Ever since I got my ice cream maker, I’ve kind of been obsessed. I’ve only done two blog posts so far, but I can’t tell you how many times I’ve already used this thing. Once you fail (which you will, unless you are some kind of ice cream savant), especially a couple of times, you become obsessed with perfection. I think I finally found a fool proof, go-to base recipe that I will probably use for most of my ice creams though, so I can’t start experimenting.
When I worked at the confection studio at Sucre, I noticed we never used egg yolks. But after doing a ton of research on the web, I couldn’t really find any recipes that didn’t start with some form of custard (which means using egg yolks to thicken the milk, almost like making lemon curd or the filling of a berry tart if you have ever done that…) Well doing this is extremely temperamental and can go wrong at a number of different stages in the process. And the worst part about that is, many times you don’t exactly know where you went wrong. Did I curdle the milk? Did I not whip the egg yolks enough with the sugar before adding it to the milk? Was my flame too hot or too low? There is so much going on at once, and so many things that could go wrong, I really needed something a bit more foolproof (heavy cream doesn’t grow on trees you know…).
On a random slowish afternoon at work, my lord and saviors walked through the double glass doors dressed as a thin, hipter-ish, middle aged man and his wife. The ones that kind of remind you of your old music teachers and almost always leave a tip (people from the city – and definitely my people working at the uptown sucre know exactly what kind of people i’m talking about. Actually I bet people from certain parts of new york know what i’m talking about too…but I digress…). We started chatting about our amazing gelato and how it doesn’t have eggs etc. He also turned out to be a dabbler in the homemade ice cream world as well and he suggested I try Jenni’s best ice cream base, which uses cream cheese instead of eggs and a timer rather than candy thermometer (thus excluding the two things I dread about making homemade ice cream).
Obviously I went home and bought the cookbook right away. Of course I will continue to try the traditional custard based ice creams, but for now, HOLY COW this stuff is incredible! Its creamy, rich, and pretty much fool proof. You can even trade out the 3 tbs of cream cheese for marscarpone…which obviously I will be doing very very soon….
made with Jeni’s Best Vanilla Bean Ice Cream
Homemade Ice Cream Sandwiches
Author: Suzanne Bruno
- ½ cup unsalted butter, melted
- ½ cup granulated sugar
- 1 large egg
- 1 teaspoon vanilla extract
- ½ cup all purpose flour
- ¼ cup unsweetened cocoa powder
- ¼ teaspoon salt
- 10 x 15 inch (25 x 38 cm) rimmed baking sheet
- Parchment paper
- 2 cups milk
- 4 tsp. cornstarch
- 1 ¼ cups heavy cream
- ⅔ cup sugar
- 2 tbsp. light corn syrup
- ¼ tsp. kosher salt
- 3 tbsp. cream cheese, softened
- 1 vanilla Bean, both seeds and pod, separated
- For the Cake: Preheat your oven to 350. In a medium sized bowl, whisk together the melted butter and sugar.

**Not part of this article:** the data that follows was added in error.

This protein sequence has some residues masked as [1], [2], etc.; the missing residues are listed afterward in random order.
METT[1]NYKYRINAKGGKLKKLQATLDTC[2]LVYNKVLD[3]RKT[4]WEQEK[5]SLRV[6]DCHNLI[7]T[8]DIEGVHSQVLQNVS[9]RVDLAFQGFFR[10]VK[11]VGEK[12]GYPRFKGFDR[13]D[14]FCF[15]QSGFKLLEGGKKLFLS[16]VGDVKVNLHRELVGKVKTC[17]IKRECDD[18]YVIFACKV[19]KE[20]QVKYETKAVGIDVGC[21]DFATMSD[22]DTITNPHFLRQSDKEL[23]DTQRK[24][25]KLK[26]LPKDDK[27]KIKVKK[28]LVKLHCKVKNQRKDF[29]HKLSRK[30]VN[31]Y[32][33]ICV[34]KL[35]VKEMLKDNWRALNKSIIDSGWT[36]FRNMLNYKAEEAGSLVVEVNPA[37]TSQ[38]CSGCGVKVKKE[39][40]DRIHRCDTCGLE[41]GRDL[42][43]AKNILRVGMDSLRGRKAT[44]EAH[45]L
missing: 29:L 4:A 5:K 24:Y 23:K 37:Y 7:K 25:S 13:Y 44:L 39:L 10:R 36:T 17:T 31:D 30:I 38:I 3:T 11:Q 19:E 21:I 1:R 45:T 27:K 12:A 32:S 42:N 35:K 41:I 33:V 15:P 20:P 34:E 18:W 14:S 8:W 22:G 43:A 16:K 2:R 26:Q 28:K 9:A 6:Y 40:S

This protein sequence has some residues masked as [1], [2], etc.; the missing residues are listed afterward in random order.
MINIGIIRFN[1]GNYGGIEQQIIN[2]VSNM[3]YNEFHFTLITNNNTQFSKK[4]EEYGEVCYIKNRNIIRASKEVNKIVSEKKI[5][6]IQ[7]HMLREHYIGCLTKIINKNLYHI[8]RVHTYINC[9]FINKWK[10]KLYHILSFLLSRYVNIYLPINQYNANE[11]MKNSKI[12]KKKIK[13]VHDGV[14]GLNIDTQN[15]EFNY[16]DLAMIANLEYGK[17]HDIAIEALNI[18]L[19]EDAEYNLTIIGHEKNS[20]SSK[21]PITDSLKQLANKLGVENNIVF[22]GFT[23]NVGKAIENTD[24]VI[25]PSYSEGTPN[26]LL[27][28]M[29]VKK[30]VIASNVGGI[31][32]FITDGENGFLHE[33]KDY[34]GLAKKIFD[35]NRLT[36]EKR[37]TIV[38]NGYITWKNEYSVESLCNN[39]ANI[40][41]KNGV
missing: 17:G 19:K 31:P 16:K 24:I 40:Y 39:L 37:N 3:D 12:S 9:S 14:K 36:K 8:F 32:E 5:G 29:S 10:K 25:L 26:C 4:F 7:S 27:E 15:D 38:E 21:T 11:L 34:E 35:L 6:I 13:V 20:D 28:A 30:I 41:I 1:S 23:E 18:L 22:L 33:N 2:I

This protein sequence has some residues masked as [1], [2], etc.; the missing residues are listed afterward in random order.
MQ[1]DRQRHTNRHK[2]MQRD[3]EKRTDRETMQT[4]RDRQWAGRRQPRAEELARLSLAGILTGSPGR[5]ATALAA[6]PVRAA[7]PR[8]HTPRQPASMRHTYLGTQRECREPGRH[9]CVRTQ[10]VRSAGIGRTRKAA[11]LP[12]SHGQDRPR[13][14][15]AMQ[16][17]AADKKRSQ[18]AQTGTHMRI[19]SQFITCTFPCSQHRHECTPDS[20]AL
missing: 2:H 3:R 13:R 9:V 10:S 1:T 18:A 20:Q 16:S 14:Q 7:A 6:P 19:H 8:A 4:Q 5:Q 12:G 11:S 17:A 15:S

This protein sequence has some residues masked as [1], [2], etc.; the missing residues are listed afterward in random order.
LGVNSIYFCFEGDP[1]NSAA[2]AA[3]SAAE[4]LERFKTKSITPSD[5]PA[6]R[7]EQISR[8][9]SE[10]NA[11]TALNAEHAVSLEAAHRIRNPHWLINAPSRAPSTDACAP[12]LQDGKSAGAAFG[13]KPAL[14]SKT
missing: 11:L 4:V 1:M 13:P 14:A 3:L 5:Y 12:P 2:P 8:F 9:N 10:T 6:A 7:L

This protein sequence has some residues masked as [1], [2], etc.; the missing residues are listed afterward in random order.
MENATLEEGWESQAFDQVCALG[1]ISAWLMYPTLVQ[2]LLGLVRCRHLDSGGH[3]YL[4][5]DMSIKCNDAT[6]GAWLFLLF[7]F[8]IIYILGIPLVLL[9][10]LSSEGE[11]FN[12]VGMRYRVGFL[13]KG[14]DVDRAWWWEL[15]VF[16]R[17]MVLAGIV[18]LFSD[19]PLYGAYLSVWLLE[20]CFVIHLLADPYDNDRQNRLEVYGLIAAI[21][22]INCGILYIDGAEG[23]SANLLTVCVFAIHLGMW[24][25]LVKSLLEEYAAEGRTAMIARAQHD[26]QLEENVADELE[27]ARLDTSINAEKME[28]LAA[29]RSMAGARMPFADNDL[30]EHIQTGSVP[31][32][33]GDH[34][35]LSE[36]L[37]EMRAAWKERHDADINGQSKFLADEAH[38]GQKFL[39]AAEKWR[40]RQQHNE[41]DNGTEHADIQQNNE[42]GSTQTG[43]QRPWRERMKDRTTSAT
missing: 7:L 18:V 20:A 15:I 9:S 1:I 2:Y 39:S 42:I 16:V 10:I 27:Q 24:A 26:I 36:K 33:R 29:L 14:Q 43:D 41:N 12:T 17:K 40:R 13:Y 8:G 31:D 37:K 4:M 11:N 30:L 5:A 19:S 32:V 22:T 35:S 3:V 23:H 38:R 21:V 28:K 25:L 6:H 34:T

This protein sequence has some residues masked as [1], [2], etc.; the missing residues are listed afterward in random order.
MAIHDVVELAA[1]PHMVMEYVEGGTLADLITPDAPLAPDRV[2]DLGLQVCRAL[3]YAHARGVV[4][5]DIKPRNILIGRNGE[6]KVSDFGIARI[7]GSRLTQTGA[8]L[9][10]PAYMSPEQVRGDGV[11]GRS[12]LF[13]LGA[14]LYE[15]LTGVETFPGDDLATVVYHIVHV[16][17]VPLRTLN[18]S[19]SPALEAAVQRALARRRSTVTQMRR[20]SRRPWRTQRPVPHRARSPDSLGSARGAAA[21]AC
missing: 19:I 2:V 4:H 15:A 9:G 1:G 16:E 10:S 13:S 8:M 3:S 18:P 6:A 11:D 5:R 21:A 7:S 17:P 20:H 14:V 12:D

- Then whisk in the egg and vanilla.
- Then add the flour, cocoa powder and salt and mix until incorporated. (since there is no leavening agent, you can't over-mix it - refreshing, huh?)
- In you parchment lined baking sheet, pour in the batter and spread out a thin layer using a offset spatula. - If you don't have one, get one. They are super cheap and come in handy for a million different things.
- Bake for 10 minutes, rotating half way through to ensure even baking. It should be done when the cake is no longer shiny and it has begun to separate from the paper along the edges.
- Let it cool completely and then remove the parchment from the pan to cool even more. If you don't your ice cream will melt and both will be ruined!
- For the Vanilla Ice Cream: Before you start cooking, set up your stations:
- In one small bowl, wisk together ¼ cup of milk and the cornstarch
- Place the 3 tablespoons of cream cheese in a bowl and set aside.
- Open plastic bag with edges folded over set over a large bowl filled with ice (the ice should melt a bit during the cooking. you can add a bit of water to it later if it isn't ice bath ready by the time you are ready to cool your ice cream)
- In a 4-quart sauce pan (at least - believe me I made this mistake and it was a hassle trying to switch pots in the middle of everything...pictures to follow...) Add the remaining milk, heavy cream, sugar, salt and vanilla bean and wisk together until somewhat incorporated (it should turn a very faint green - the color shows up more during the cooking process)
- Set your timer to 4 minutes
- Over medium high heat, cook the mixture until it comes to a rolling boil. Boil for exactly 4 minutes.
- Pour in the cornstarch slurry and mix well. Bring back to a boil and cook for 2 more minutes then remove from heat. Remove the vanilla bean.
- With your small measuring cup, scoop out about ¼ cup or more of the hot mixture and pour into the cream cheese bowl. Mix very well and then pour it back into the main pot. Stir well until thick.
- Pour the hot cream into the plastic bag over the ice bath. Let sit for at least 30 minutes or until completely cold. If you don't want to freeze right away, you can also put the plastic bag in your fridge for up to 3 days.
- Freeze according to your ice cream makers instructions (I do it for about 25 minutes)